Stories about fantastic creatures are nothing new to the legend-haunted world of the Mediterranean.
Since ancient times, wandering poets and ship-wrecked sailors have spun wondrous tales of demons and deities that challenged the likes of Hercules, Theseus, Jason and Sinbad.
Now comes word that a creature is terrorizing an island near Crete, the very heart of ancient Western civilization.
According to press reports from Greece, a giant, lizard-like monster inhabits a volcanic crater on the island of Kragon.
Sailors, tourists and others who claim to have seen the creature say it is more than 60 feet long and resembles a dinosaur.
Government officials have restricted visits to the island until a scientific expedition can investigate.
"We can't determine exactly what it is until we examine it in the flesh," said Costas Petrogiannis, a Greek paleontologist who plans to head up the team of researchers. "But no known reptile is that large."
Most of the 700 or so inhabitants of Kragon have known about the creature for years, Dr. Petrogiannis said. In fact, "some of the islanders belong to a pagan cult that apparently has worshiped the monster since 2100 B.C."
There are even unsubstantiated reports that young virgins are occasionally sacrificed to the beast - a charge hotly denied by Turkey, which has enjoyed political and economic control of Kragon since the end of World War II.
"There have been no human sacrifices on the island since we took control of it in 1946," said a member of the Turkish consul staff in Athens.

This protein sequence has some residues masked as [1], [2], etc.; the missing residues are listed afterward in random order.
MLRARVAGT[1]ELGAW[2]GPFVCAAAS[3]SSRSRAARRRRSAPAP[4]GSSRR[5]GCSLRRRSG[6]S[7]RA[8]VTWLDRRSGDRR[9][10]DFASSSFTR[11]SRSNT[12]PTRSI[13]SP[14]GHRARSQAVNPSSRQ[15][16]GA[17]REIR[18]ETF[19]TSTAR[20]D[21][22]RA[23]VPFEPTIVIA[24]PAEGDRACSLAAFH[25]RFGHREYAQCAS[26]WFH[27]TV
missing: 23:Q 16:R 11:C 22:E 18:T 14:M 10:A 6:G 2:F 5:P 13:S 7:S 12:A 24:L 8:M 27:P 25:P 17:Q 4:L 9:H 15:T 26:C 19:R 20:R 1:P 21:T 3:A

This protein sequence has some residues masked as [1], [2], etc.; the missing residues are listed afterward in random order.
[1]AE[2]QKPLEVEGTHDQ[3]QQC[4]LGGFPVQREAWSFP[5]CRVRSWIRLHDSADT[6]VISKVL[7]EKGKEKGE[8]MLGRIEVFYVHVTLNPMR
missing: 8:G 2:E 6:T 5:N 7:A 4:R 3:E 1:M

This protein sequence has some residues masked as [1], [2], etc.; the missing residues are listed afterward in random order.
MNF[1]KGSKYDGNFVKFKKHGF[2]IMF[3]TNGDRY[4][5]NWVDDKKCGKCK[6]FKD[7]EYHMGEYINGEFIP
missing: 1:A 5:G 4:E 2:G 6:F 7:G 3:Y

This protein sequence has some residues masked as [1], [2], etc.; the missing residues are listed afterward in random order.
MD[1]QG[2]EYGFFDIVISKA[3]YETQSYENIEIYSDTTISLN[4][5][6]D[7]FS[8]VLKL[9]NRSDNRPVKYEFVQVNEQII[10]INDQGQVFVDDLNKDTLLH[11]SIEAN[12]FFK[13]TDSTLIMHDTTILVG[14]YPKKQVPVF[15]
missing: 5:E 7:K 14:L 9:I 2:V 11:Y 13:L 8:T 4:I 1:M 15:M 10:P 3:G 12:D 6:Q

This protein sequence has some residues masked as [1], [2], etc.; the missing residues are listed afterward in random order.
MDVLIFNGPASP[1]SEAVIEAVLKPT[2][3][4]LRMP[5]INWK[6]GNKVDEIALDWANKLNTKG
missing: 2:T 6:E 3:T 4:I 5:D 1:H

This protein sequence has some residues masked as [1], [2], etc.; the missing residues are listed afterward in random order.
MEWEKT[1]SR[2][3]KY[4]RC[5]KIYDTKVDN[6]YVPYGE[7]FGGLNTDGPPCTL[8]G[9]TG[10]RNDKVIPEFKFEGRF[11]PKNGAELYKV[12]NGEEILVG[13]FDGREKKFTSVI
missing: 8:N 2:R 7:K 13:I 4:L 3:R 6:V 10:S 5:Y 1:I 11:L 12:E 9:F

The Turks blamed Greece for fabricating the story in an attempt to sway the world opinion against Turkey's claim to ownership of the island.
The story was leaked to the press several months ago when two Greek agents went to the island and took photos of the alleged creature. The photos, which were analyzed and verified by Greek government experts, apparently depict some enormous creature emerging from the crater.
Officials who examined the photos stopped short of calling the beast a dinosaur, but described it as a "very large reptile."
"Apparently, the giant beast lives in the crater of the volcano, which is extinct (and is) in the middle of the island," Dr. Petrogiannis said.
Most scientist believe the dinosaurs were wiped out 65 million years ago after a comet struck the Earth and disrupted the ecosystem. But Dr. Petrogiannis and a few other experts believe some dinosaurs could have survived.
"Conceivably," the professor noted, "the sheltering walls of the crater could have preserved the species' natural habitat on Kragon Island. We won't know for sure until we can launch an expedition to the island and capture one of the creatures."
As for the rumors involving human sacrifice, the professor said, "Apparently the islanders believe a giant beast lives in the crater of an extinct volcano ... and the only way they can keep it from going on rampage is to feed it a fresh virgin once a year."
He added, "It's possible this practice inspired the myth of Perseus, the Greek hero who rescued Andromeda from sacrifice to a monster in ancient times."
E. Randall Floyd is a syndicated writer who lives in Augusta.